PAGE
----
– We offered an amendment last night, but, of course, it was not accepted. The Prime Minister did not in any sense or shape meet the question which I raised, that if this motion is defeated the military will be given a power which they did not possess, so far as this Parliament was concerned, previous to this occasion. The Minister for Works and Railways (Mr. Groom) said that we had passed an Act which made every one liable. Of course, every Act makes every one liable, but certain privileges are inherent in Parliament and in every elected representative of the people. We can say here things that we are not permitted to say outside. Legal men on the Government side know that that is so. That is one of the rights given to us in order that justice may he obtained. On one occasion the honorable member for Perth (Mr. Fowler) made, from his place in this corner, statements which he was told that he would be liable for if he made them outside. ExSenator Watson, who was defeated at the last election, made a certain statement in the Senate, and was told, “If you say that outside you will be ‘had.’” Certain members of the Queensland Parliament made statements in Parliament, and afterwards went outside and made them, but they were not “had.” We have rights inside Parliament, and the War Precautions Act was never intended to operate here. The Minister for Works and Railways drew a fancy picture, that we might use Parliament for the purpose of storing things. He said that if any pro-Germans were in this Parliament they could use it practically as an arsenal or a munition dump. The Minister need not be afraid of that, so far as anybody on this side is concerned. We have never appealed for the German vote in this German language, as certain honorable members on the Ministerial side of the House did on the 5th of May last.
– I made no personal reference to any one.
– Nor am I making any. There is only one party that the War Precautions Act is ever put into operation against, and that is the party opposing the Government. No newspaper has been prosecuted for publishing anything unless it was an opponent of the Government. No member has been prosecuted under die Act unless he has been an opponent of the Government, and it is only because the honorable member for Cook (Mr. Catts) is a member of this party that this action is being taken to-day. Honorable members are allowing their judgment to be clouded and warped because the member concerned happens to belong to this side of the House; but I hope that, even now, they will vote in accordance with their con sciences. The Prime Minister said that action was first going to be taken because the Australian coat-of-arms was on the reprint. If the printing of the coatofarms on anything makes the Government responsible for the contents, what about the Argus and the Age, which come out every morning with the British: coatofarms on them? The very issue of our Australian Hansard which contains the speech of the honorable member for Cook was published with the British coatotarms on it. Apparently, the Australian coat-of-arms is repudiated altogether so far as our Hansard is concerned, but I hope that, now attention has been directed to the matter, we will be Australian at least so far as to have our own coat-of-arms on our own Hansard. . The Minister for Works and Railways said . also that the War Precautions Act was all-powerful, and that under it the Government could bring forward regulations to operate against members of. Parliament.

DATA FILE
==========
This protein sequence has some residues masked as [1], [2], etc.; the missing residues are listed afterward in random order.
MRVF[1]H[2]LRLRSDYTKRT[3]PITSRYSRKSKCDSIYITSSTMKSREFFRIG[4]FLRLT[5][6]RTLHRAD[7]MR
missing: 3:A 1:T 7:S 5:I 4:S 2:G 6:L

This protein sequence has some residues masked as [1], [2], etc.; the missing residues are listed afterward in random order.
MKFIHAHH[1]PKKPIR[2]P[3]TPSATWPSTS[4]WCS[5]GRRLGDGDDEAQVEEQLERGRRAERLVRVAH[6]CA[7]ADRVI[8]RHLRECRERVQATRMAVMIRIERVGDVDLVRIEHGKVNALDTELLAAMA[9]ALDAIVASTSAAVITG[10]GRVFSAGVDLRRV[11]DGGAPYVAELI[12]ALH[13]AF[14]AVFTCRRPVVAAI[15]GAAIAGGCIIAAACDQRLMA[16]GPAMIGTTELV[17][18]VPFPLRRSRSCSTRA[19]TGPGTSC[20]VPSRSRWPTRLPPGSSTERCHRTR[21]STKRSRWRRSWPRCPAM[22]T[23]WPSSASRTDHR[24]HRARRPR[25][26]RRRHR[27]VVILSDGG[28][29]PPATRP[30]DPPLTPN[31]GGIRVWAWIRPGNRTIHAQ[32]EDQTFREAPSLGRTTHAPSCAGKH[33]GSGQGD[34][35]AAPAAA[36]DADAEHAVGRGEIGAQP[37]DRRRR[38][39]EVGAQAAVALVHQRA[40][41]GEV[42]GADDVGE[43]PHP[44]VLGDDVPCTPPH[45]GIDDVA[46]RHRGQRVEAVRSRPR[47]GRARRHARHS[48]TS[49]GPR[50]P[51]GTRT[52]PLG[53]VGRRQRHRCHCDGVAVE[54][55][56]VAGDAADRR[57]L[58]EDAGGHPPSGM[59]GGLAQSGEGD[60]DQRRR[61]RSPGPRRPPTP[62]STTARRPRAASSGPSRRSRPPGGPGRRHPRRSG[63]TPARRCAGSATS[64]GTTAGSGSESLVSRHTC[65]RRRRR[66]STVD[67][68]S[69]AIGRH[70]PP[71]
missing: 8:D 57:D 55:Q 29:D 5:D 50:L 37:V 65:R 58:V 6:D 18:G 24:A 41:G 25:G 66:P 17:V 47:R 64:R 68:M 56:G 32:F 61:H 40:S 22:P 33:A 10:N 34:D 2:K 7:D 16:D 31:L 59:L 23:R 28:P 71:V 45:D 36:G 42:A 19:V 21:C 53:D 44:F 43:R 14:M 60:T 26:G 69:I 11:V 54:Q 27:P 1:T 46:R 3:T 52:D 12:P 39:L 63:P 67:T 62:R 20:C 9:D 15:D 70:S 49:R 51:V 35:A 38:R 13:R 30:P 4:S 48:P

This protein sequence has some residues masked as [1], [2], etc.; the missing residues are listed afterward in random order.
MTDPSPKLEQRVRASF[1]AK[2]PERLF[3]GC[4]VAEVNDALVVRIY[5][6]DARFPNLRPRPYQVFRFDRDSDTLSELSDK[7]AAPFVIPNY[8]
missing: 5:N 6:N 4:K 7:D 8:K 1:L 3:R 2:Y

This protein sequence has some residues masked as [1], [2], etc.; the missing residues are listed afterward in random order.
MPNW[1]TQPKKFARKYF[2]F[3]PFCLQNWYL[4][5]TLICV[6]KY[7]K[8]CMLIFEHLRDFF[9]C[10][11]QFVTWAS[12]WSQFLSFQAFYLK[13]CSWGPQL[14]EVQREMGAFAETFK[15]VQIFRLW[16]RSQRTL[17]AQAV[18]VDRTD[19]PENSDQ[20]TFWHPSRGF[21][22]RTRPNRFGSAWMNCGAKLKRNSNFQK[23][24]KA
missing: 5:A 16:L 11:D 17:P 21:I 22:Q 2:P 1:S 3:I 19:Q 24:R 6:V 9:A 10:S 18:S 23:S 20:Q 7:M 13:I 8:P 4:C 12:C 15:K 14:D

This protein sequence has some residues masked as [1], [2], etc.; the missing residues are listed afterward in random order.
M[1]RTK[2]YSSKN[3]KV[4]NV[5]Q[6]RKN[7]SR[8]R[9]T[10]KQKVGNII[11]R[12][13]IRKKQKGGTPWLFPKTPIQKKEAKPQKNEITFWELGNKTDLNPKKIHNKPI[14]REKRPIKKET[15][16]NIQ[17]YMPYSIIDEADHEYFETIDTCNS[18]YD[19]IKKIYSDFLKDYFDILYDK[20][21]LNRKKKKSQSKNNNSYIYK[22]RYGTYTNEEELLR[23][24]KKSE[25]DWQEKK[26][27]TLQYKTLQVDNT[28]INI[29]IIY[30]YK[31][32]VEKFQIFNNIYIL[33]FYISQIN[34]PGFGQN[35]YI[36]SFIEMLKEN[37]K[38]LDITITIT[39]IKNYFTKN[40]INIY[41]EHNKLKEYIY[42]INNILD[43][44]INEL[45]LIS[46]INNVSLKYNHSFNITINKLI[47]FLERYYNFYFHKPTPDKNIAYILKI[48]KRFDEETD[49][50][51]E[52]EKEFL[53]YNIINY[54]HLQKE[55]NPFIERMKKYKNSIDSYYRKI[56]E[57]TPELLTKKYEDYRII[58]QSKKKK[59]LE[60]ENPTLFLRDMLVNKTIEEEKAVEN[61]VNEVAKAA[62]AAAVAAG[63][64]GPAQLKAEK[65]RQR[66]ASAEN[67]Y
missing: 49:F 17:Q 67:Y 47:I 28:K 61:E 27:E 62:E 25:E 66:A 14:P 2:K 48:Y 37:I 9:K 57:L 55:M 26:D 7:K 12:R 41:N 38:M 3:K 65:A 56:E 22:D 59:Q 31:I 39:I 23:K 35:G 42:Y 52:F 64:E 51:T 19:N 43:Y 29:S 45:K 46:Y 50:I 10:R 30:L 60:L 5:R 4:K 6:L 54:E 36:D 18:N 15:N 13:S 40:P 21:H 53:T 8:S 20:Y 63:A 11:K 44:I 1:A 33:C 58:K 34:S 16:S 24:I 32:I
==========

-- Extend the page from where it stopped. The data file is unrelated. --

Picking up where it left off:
– I did not say that.
– If it is all-powerful, the Government can abolish Parliament itself, and set up the Prime Minister as a dictator, as he very nearly is to-day. A statement of his that was made upstairs this week runs, “I outlined the shipbuilding proposals; I did this; and I did the other.” The capital “I” runs through the whole of the statement. The Minister said, also, that at the time Parliament was not in session.
– I said Parliament was not sitting at the time.
– Parliament was in session at the time the seizure was made.
– But hot sitting.
– Of course it was not sitting, nor will it be sitting in another quarter of an hour until next Wednesday. If honorable members, vote, as apparently a lot of them are going to do on this question, they will abandon one of the greatest privileges that we have - the right of publication of our speeches. We suffer more on this side than do honorable members opposite, because they have the press yelling for them every day, as 99 per cent, of the papers that are published “barrack” for them. Honorable members on this side of the House only have an opportunity of reaching the people through the public platform or by the distribution ofHansard speeches, and unless the House takes a stand now any honorable member may be liable for the same treatment as has been meted out to the honorable member for Cook if he reprints his speeches. I trust honorable members will regard this matter quite apart from the fact that the member concerned is connected with the party on this side of the House, and that they will vote to uphold the privileges of Parliament.
Question - put. The House divided.
Majority . . . . 17
Question so resolved in the negative.
Motion (by Mr. Joseph Cook) agreed to-
That leave of absence for the remainder of the session be given to the honorable member for Robertson (Mr. Fleming) and the honorable member for Adelaide (Mr. Yates), who are absent from the Commonwealth with the Australian Imperial Expeditionary Forces; also to the honorable member for Corangamite (Mr. Manifold) and the honorable member for Bourke (Mr. Anstey), who are absent on urgent private business.
– I have to announce to the House that I have just received the following communication from the honorable member for Flinders (Sir William Irvine) : -
The Honorable the Speaker,
Sir, - I have the honour, under the provisions of section 37 of the Constitution, to resign my place in the House of Representatives.